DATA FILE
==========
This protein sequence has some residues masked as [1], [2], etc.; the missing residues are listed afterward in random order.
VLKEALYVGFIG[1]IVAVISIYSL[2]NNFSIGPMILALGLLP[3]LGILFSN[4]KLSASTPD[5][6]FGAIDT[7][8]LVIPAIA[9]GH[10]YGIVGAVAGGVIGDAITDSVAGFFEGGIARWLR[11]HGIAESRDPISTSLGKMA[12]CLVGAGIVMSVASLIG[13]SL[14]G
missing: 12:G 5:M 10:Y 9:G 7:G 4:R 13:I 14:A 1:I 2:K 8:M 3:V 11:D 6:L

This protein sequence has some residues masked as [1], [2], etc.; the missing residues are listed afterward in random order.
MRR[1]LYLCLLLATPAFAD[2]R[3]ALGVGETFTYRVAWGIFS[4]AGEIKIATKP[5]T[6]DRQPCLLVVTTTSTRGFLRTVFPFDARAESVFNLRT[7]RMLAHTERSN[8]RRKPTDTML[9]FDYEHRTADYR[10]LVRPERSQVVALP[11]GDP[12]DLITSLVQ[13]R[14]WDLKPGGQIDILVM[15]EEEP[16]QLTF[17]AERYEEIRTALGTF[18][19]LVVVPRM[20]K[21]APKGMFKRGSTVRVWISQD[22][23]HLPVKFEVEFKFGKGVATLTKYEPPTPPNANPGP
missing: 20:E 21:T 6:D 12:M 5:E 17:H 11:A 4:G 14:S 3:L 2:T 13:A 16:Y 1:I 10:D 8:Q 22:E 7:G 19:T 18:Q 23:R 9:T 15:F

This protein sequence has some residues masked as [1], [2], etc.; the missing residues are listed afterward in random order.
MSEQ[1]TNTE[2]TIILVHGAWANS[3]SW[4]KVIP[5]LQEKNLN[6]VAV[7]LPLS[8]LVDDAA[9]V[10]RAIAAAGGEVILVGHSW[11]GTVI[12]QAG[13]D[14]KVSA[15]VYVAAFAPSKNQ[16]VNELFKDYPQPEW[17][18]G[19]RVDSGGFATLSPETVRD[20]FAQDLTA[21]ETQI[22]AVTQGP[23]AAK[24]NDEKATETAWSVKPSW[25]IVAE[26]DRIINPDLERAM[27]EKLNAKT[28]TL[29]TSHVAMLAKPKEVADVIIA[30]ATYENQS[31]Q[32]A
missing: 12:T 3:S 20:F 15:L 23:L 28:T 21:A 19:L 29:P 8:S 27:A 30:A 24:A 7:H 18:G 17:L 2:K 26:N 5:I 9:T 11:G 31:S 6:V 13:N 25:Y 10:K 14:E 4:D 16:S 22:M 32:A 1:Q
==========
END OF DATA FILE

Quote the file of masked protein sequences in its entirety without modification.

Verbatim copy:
This protein sequence has some residues masked as [1], [2], etc.; the missing residues are listed afterward in random order.
VLKEALYVGFIG[1]IVAVISIYSL[2]NNFSIGPMILALGLLP[3]LGILFSN[4]KLSASTPD[5][6]FGAIDT[7][8]LVIPAIA[9]GH[10]YGIVGAVAGGVIGDAITDSVAGFFEGGIARWLR[11]HGIAESRDPISTSLGKMA[12]CLVGAGIVMSVASLIG[13]SL[14]G
missing: 12:G 5:M 10:Y 9:G 7:G 4:R 13:I 14:A 1:I 2:K 8:M 3:V 11:D 6:L

This protein sequence has some residues masked as [1], [2], etc.; the missing residues are listed afterward in random order.
MRR[1]LYLCLLLATPAFAD[2]R[3]ALGVGETFTYRVAWGIFS[4]AGEIKIATKP[5]T[6]DRQPCLLVVTTTSTRGFLRTVFPFDARAESVFNLRT[7]RMLAHTERSN[8]RRKPTDTML[9]FDYEHRTADYR[10]LVRPERSQVVALP[11]GDP[12]DLITSLVQ[13]R[14]WDLKPGGQIDILVM[15]EEEP[16]QLTF[17]AERYEEIRTALGTF[18][19]LVVVPRM[20]K[21]APKGMFKRGSTVRVWISQD[22][23]HLPVKFEVEFKFGKGVATLTKYEPPTPPNANPGP
missing: 20:E 21:T 6:D 12:M 5:E 17:H 11:A 4:G 14:S 3:L 2:T 13:A 16:Y 1:I 10:D 8:Q 22:E 7:G 19:T 18:Q 23:R 9:T 15:F

This protein sequence has some residues masked as [1], [2], etc.; the missing residues are listed afterward in random order.
MSEQ[1]TNTE[2]TIILVHGAWANS[3]SW[4]KVIP[5]LQEKNLN[6]VAV[7]LPLS[8]LVDDAA[9]V[10]RAIAAAGGEVILVGHSW[11]GTVI[12]QAG[13]D[14]KVSA[15]VYVAAFAPSKNQ[16]VNELFKDYPQPEW[17][18]G[19]RVDSGGFATLSPETVRD[20]FAQDLTA[21]ETQI[22]AVTQGP[23]AAK[24]NDEKATETAWSVKPSW[25]IVAE[26]DRIINPDLERAM[27]EKLNAKT[28]TL[29]TSHVAMLAKPKEVADVIIA[30]ATYENQS[31]Q[32]A
missing: 12:T 3:S 20:F 15:L 23:L 28:T 21:A 19:L 29:P 8:S 27:A 30:A 24:A 7:H 18:G 17:L 2:K 26:N 5:I 9:T 11:G 31:S 6:V 13:N 25:Y 10:K 14:E 4:D 16:S 22:M 32:A 1:Q